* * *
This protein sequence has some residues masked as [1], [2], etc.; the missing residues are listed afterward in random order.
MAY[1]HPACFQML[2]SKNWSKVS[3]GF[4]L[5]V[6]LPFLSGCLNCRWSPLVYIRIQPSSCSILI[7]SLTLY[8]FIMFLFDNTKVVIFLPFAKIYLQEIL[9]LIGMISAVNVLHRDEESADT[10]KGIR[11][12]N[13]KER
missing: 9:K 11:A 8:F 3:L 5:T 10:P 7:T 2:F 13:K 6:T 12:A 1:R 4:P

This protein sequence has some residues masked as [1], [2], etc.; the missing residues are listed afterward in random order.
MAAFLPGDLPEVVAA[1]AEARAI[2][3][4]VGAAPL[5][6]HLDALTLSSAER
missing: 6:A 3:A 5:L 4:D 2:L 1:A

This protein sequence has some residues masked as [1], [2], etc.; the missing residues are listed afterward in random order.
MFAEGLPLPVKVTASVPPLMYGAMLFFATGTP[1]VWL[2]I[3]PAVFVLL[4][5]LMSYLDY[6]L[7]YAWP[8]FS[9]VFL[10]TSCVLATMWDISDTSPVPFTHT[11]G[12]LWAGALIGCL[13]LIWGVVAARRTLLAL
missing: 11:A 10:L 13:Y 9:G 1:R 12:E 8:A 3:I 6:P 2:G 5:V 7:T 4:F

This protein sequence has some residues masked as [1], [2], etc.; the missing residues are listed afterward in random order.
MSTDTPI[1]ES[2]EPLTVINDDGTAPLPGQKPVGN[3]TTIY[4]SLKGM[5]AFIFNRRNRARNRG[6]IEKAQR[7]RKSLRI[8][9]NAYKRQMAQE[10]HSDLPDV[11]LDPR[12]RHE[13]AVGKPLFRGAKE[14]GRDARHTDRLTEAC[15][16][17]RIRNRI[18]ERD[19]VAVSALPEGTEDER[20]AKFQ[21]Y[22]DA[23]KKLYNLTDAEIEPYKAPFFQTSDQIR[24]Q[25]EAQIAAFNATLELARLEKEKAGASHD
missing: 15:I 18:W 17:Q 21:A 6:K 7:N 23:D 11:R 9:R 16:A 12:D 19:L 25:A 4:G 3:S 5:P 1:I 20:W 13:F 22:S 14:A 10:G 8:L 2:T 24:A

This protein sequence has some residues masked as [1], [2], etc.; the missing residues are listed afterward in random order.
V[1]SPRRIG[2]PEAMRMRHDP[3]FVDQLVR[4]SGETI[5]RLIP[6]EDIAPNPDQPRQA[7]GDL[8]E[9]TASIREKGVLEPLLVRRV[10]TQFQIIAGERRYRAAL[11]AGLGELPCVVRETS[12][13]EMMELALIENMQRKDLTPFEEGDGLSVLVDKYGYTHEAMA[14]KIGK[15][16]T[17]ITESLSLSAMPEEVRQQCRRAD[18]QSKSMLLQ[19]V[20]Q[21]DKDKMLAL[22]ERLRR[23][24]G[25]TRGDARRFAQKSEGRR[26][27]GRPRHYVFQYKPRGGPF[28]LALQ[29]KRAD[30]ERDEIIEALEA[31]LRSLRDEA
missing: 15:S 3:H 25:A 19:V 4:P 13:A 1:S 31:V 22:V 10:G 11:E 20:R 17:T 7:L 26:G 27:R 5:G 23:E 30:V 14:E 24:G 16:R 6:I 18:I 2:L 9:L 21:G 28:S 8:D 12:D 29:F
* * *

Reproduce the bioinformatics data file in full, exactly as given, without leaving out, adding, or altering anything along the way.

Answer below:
This protein sequence has some residues masked as [1], [2], etc.; the missing residues are listed afterward in random order.
MAY[1]HPACFQML[2]SKNWSKVS[3]GF[4]L[5]V[6]LPFLSGCLNCRWSPLVYIRIQPSSCSILI[7]SLTLY[8]FIMFLFDNTKVVIFLPFAKIYLQEIL[9]LIGMISAVNVLHRDEESADT[10]KGIR[11][12]N[13]KER
missing: 9:K 11:A 8:F 3:L 5:T 10:P 7:T 2:F 13:K 6:T 12:A 1:R 4:P

This protein sequence has some residues masked as [1], [2], etc.; the missing residues are listed afterward in random order.
MAAFLPGDLPEVVAA[1]AEARAI[2][3][4]VGAAPL[5][6]HLDALTLSSAER
missing: 6:A 3:A 5:L 4:D 2:L 1:A

This protein sequence has some residues masked as [1], [2], etc.; the missing residues are listed afterward in random order.
MFAEGLPLPVKVTASVPPLMYGAMLFFATGTP[1]VWL[2]I[3]PAVFVLL[4][5]LMSYLDY[6]L[7]YAWP[8]FS[9]VFL[10]TSCVLATMWDISDTSPVPFTHT[11]G[12]LWAGALIGCL[13]LIWGVVAARRTLLAL
missing: 11:A 10:L 13:Y 9:G 1:R 12:E 8:A 3:I 6:P 2:G 5:V 7:T 4:F

This protein sequence has some residues masked as [1], [2], etc.; the missing residues are listed afterward in random order.
MSTDTPI[1]ES[2]EPLTVINDDGTAPLPGQKPVGN[3]TTIY[4]SLKGM[5]AFIFNRRNRARNRG[6]IEKAQR[7]RKSLRI[8][9]NAYKRQMAQE[10]HSDLPDV[11]LDPR[12]RHE[13]AVGKPLFRGAKE[14]GRDARHTDRLTEAC[15][16][17]RIRNRI[18]ERD[19]VAVSALPEGTEDER[20]AKFQ[21]Y[22]DA[23]KKLYNLTDAEIEPYKAPFFQTSDQIR[24]Q[25]EAQIAAFNATLELARLEKEKAGASHD
missing: 15:I 18:W 17:Q 21:A 6:K 7:N 23:D 11:R 9:R 16:A 12:D 19:L 25:A 4:G 3:S 5:P 1:I 20:W 13:F 22:S 14:A 10:G 8:L 2:T 24:A

This protein sequence has some residues masked as [1], [2], etc.; the missing residues are listed afterward in random order.
V[1]SPRRIG[2]PEAMRMRHDP[3]FVDQLVR[4]SGETI[5]RLIP[6]EDIAPNPDQPRQA[7]GDL[8]E[9]TASIREKGVLEPLLVRRV[10]TQFQIIAGERRYRAAL[11]AGLGELPCVVRETS[12][13]EMMELALIENMQRKDLTPFEEGDGLSVLVDKYGYTHEAMA[14]KIGK[15][16]T[17]ITESLSLSAMPEEVRQQCRRAD[18]QSKSMLLQ[19]V[20]Q[21]DKDKMLAL[22]ERLRR[23][24]G[25]TRGDARRFAQKSEGRR[26][27]GRPRHYVFQYKPRGGPF[28]LALQ[29]KRAD[30]ERDEIIEALEA[31]LRSLRDEA
missing: 15:S 3:H 25:A 19:V 4:P 13:A 1:S 31:V 22:V 10:G 11:E 20:R 17:T 7:L 26:G 27:R 5:G 23:E 30:V 14:E 24:G 16:R 6:I 18:I 2:L 9:L 21:G 28:S 8:D 12:D 29:F